Department of Internal Medicine, Asan Medical Center, University of Ulsan College of Medicine.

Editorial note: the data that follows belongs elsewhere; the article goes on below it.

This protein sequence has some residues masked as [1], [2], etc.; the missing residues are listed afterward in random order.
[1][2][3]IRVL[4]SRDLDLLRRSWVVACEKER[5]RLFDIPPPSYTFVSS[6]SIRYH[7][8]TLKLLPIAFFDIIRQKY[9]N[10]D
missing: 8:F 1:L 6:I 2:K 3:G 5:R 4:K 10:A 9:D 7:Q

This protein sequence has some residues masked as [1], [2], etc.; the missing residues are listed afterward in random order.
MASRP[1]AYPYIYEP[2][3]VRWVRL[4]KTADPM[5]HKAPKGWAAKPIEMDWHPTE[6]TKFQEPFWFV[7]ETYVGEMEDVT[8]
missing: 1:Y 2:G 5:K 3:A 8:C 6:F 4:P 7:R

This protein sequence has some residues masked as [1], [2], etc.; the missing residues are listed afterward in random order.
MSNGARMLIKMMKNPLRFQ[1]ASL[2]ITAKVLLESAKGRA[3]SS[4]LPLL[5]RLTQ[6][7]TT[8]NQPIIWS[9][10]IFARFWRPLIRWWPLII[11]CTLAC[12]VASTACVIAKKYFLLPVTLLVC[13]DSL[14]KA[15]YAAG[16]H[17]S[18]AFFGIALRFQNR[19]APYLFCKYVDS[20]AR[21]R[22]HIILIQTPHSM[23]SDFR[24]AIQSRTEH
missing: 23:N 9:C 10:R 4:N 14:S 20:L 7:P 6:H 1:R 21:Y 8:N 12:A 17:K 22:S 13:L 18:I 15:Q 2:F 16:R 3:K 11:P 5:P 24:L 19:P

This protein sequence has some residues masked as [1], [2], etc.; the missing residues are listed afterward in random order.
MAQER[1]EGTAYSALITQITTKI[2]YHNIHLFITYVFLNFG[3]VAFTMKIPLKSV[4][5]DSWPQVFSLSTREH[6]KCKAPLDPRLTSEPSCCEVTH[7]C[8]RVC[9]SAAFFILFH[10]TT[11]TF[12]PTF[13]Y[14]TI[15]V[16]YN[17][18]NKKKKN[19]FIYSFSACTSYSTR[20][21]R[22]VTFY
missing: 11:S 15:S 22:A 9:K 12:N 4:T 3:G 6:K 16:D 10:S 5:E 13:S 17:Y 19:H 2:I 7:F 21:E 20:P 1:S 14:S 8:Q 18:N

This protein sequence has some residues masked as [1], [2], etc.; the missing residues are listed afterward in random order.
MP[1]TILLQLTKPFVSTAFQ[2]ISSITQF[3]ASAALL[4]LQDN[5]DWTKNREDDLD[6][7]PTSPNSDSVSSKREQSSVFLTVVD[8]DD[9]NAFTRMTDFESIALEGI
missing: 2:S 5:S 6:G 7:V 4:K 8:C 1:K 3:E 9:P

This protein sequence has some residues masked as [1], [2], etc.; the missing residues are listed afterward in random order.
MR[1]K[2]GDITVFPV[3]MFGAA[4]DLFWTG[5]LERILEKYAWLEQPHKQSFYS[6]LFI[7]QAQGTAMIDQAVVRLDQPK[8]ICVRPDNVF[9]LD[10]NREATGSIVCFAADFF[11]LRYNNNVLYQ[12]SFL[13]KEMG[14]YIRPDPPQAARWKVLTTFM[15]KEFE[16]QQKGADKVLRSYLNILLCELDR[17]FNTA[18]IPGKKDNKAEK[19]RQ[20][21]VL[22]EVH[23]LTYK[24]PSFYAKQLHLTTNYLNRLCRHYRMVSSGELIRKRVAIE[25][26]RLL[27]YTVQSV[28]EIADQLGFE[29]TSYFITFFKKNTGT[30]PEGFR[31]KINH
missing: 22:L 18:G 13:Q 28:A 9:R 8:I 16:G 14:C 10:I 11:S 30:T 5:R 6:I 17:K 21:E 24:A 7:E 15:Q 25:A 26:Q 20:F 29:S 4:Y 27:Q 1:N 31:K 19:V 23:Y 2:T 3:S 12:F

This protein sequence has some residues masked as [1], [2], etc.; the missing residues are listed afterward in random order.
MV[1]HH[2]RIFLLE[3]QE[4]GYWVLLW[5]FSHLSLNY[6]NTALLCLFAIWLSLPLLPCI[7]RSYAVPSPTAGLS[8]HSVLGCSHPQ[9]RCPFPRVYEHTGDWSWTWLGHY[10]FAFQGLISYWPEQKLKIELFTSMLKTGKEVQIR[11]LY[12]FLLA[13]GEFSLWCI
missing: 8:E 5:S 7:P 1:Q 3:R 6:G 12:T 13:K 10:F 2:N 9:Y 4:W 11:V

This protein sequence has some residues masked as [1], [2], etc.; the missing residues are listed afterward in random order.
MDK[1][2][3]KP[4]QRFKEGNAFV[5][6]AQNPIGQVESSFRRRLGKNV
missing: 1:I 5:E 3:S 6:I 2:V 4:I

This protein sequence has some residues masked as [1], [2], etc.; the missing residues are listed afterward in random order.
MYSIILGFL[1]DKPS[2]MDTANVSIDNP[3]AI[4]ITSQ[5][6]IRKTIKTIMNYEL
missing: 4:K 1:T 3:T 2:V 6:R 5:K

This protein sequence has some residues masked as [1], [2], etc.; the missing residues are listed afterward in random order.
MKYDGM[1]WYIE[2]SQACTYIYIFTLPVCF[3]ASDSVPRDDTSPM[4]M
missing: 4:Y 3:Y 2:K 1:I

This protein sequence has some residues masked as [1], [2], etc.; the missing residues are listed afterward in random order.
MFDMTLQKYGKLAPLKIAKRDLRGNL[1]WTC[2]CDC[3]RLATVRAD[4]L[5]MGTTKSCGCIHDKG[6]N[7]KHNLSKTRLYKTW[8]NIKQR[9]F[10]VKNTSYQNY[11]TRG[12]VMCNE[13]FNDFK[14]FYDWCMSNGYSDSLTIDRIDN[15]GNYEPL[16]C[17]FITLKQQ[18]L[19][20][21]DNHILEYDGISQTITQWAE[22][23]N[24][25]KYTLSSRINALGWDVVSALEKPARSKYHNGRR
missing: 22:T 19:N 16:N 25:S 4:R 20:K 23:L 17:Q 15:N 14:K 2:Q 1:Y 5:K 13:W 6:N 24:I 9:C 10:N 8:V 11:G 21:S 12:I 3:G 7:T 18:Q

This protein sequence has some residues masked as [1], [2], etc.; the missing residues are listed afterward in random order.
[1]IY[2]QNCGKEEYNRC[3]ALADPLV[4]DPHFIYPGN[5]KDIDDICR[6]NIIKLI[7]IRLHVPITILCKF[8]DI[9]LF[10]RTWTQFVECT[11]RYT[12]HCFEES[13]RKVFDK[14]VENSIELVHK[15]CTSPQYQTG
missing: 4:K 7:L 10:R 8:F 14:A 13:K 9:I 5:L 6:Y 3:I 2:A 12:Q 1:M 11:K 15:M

A primary non-response to oral drugs against hepatitis B virus (HBV) is a generally-accepted criterion for interrupting treatment. We investigated whether the concept of primary non-response suggested by current American (AASLD) and European (EASL) guidelines is appropriate for treatment with entecavir (ETV).The study included 1,254 treatment-naïve patients who had pretreatment HBV DNA levels of >2,000 IU/mL and received ETV 0.5mg/day for over 6 months. "Primary non-response" was defined as a <2 log drop in HBV DNA after 6 months of therapy by AASLD and as a <1 log drop after 3 months by EASL. The cumulative probability of virological response (VR; HBV DNA of <15 IU/mL) was compared in patients with and without primary non-response. Median time to achieve VR was significantly shorter in primary responders by AASLD than non-responders (12 vs. 24 months; P=0.004), but the cumulative probability of achieving a VR at 54 months was similar in the two groups (95.8% vs. 100%). Time to achieve a VR and cumulative probability of VR over time did not differ between primary responders and non-responders by EASL. On-treatment virological breakthrough occurred in 18 patients with a cumulative rate of 4.6% at 72 months. ETV resistance was detected in 13 of these 18 patients (72.2%), who were all classified as primary responder according to both guidelines. Conclusions: Long-term ETV therapy generally leads to a VR in treatment-naïve patients, although the time to achieve it is delayed in primary non-responders. The current recommendation to change therapy in primary non-responders needs to be modified to reflect drug differences in antiviral potency and resistance risk.